When: As I’ve said, this is arguably the most important piece of information. It will affect how the rest of your book turns out, will either make the climax seem more or less powerful, and by the end of the novel, will either have your readers wanting more or feeling cheated. I can’t tell you exactly where the best place to kill a character is – that depends on the novel. But I can tell you this. Give the readers time to get attached. It makes the initial impact of the character’s death much more powerful. Allow yourself enough time to build up to it – don’t rush. Let the character live a little bit of their life first. As a matter of fact, if you’re looking for the timing that will give off that heartwrenching emotion, let the character live just enough so that they’re beginning to overcome something they’ve been struggling with. They’ve been recovering from a drug addiction, but relapse and overdose; They’ve gone their whole lives without knowing how to swim, and just after learning, an incident causes them to drown; The disease they’ve fought for the better half of the book finally goes into remission, but out of nowhere they fall ill and pass away. If you want the scene to pack that extra punch, try having your main character be involved with the cause of death somehow.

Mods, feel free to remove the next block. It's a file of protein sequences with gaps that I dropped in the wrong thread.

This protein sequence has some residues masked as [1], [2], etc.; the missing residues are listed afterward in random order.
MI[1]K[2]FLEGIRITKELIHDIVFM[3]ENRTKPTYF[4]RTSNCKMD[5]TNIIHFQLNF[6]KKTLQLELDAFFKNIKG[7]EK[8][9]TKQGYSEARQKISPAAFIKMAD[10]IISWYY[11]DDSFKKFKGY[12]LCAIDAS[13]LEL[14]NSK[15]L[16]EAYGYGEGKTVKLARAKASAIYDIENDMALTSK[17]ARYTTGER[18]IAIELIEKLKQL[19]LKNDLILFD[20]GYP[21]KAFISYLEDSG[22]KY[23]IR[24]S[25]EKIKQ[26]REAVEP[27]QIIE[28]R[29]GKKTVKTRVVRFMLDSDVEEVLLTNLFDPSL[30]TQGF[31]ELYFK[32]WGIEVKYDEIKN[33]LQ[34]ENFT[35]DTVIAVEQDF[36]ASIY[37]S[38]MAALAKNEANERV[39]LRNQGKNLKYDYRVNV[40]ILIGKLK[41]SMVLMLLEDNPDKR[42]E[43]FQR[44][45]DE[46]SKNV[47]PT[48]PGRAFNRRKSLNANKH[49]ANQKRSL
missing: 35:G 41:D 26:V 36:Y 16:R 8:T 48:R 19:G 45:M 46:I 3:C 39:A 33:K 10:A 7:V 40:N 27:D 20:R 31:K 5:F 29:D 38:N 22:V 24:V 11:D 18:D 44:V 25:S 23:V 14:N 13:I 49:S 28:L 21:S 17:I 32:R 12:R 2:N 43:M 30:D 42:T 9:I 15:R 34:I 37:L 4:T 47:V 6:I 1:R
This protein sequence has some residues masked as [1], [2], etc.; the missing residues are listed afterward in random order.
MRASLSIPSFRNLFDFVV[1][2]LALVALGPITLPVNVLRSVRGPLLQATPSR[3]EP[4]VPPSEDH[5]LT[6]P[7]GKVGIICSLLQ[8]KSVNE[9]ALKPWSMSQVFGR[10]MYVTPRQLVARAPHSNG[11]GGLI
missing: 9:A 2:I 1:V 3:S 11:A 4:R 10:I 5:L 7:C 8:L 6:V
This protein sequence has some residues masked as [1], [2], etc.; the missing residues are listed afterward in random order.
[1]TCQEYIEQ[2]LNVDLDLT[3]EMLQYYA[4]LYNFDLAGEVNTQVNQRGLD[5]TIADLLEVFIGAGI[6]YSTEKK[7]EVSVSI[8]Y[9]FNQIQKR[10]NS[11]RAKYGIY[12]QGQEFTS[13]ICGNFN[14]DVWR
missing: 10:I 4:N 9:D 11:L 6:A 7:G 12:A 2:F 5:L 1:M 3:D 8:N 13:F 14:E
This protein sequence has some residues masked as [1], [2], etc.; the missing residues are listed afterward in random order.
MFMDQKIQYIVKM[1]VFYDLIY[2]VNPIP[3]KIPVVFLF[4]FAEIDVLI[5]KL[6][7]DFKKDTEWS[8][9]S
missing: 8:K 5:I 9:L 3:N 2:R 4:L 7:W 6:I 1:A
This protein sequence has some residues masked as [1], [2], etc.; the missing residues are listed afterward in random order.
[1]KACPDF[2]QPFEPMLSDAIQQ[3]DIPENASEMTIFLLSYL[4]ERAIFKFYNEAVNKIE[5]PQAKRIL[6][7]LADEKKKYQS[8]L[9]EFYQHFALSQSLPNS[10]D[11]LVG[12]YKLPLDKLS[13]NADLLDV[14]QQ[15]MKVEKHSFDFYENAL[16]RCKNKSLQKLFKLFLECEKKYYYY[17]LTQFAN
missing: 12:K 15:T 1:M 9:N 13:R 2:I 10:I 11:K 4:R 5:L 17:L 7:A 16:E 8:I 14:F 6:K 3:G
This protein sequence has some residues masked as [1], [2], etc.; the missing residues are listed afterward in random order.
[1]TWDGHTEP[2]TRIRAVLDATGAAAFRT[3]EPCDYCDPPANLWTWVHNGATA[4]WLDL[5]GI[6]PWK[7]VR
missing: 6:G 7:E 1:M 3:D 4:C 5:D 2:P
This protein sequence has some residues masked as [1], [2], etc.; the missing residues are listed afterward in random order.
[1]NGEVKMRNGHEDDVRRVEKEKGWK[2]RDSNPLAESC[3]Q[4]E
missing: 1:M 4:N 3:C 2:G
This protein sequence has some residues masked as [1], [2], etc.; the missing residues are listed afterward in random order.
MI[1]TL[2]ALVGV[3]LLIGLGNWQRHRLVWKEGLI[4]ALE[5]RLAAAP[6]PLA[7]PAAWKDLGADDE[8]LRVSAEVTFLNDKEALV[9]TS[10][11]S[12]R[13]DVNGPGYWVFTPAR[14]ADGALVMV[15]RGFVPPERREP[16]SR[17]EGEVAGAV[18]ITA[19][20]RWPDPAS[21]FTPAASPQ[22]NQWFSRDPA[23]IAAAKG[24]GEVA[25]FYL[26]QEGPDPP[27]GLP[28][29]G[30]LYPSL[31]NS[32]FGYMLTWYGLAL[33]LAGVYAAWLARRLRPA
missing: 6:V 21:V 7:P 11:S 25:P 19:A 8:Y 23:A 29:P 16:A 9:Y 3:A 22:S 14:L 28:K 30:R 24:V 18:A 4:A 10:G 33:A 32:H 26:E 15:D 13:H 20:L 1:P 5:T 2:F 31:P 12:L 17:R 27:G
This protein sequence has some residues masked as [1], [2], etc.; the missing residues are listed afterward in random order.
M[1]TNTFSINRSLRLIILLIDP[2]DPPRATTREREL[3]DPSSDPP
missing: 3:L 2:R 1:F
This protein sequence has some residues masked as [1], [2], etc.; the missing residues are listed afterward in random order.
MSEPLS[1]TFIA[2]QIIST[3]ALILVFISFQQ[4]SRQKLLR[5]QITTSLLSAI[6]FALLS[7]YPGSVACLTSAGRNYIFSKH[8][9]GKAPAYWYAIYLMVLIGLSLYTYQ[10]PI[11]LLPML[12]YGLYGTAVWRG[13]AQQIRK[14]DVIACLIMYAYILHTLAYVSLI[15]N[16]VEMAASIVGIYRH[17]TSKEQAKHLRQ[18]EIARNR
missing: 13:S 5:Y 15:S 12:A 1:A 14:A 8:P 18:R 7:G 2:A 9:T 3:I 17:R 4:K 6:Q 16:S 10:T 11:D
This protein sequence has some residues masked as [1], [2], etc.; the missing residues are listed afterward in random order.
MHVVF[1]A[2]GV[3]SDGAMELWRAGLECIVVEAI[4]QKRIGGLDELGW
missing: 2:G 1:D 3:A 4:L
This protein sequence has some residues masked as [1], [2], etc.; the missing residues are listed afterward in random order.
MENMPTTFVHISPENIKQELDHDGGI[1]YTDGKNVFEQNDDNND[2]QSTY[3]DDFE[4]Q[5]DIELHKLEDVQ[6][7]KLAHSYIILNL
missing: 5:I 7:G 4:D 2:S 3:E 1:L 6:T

Where: An important part of any story, with the right setting you can add some extra emphasis to the scene. You have to take into account the personality of the character you’re killing, the circumstances of their death, the setting throughout the rest of the book. If you’re looking to create a sense of irony, you could kill them in a place that they loved, like a hidden clearing they frequented in the forest. If the character senses their death coming (terminal illness, threats, etc.), they could die in the place they least wanted to – this would make their death seem more tragic. For example, a cancer patient dies in hospital when he’s been begging to go home.